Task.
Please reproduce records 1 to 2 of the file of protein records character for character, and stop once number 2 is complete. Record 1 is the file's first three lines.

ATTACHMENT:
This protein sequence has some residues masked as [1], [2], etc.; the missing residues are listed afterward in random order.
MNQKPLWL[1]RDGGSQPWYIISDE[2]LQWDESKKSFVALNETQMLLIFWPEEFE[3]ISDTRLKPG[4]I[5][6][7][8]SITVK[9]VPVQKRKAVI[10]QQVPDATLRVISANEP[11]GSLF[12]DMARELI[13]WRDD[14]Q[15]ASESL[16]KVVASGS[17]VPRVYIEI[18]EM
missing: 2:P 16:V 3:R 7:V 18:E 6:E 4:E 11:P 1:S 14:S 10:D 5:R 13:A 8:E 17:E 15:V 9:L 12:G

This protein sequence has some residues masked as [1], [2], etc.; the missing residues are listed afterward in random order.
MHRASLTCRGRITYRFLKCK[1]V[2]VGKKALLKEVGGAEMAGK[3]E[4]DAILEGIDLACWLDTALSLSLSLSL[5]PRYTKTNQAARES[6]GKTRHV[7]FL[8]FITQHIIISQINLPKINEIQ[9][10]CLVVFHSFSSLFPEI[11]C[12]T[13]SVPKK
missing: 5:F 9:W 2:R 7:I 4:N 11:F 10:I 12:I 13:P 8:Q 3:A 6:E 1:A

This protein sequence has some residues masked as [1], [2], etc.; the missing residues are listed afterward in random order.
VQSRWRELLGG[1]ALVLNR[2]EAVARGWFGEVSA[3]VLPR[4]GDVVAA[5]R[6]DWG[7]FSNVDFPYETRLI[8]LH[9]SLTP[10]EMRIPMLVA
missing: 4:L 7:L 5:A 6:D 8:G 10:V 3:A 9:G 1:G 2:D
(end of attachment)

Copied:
This protein sequence has some residues masked as [1], [2], etc.; the missing residues are listed afterward in random order.
MNQKPLWL[1]RDGGSQPWYIISDE[2]LQWDESKKSFVALNETQMLLIFWPEEFE[3]ISDTRLKPG[4]I[5][6][7][8]SITVK[9]VPVQKRKAVI[10]QQVPDATLRVISANEP[11]GSLF[12]DMARELI[13]WRDD[14]Q[15]ASESL[16]KVVASGS[17]VPRVYIEI[18]EM
missing: 2:P 16:V 3:R 7:V 18:E 6:E 4:E 11:P 1:S 14:S 10:D 5:R 13:A 8:E 17:E 15:V 9:L 12:G

This protein sequence has some residues masked as [1], [2], etc.; the missing residues are listed afterward in random order.
MHRASLTCRGRITYRFLKCK[1]V[2]VGKKALLKEVGGAEMAGK[3]E[4]DAILEGIDLACWLDTALSLSLSLSL[5]PRYTKTNQAARES[6]GKTRHV[7]FL[8]FITQHIIISQINLPKINEIQ[9][10]CLVVFHSFSSLFPEI[11]C[12]T[13]SVPKK
missing: 5:F 9:W 2:R 7:I 4:N 11:F 10:I 12:I 13:P 8:Q 3:A 6:E 1:A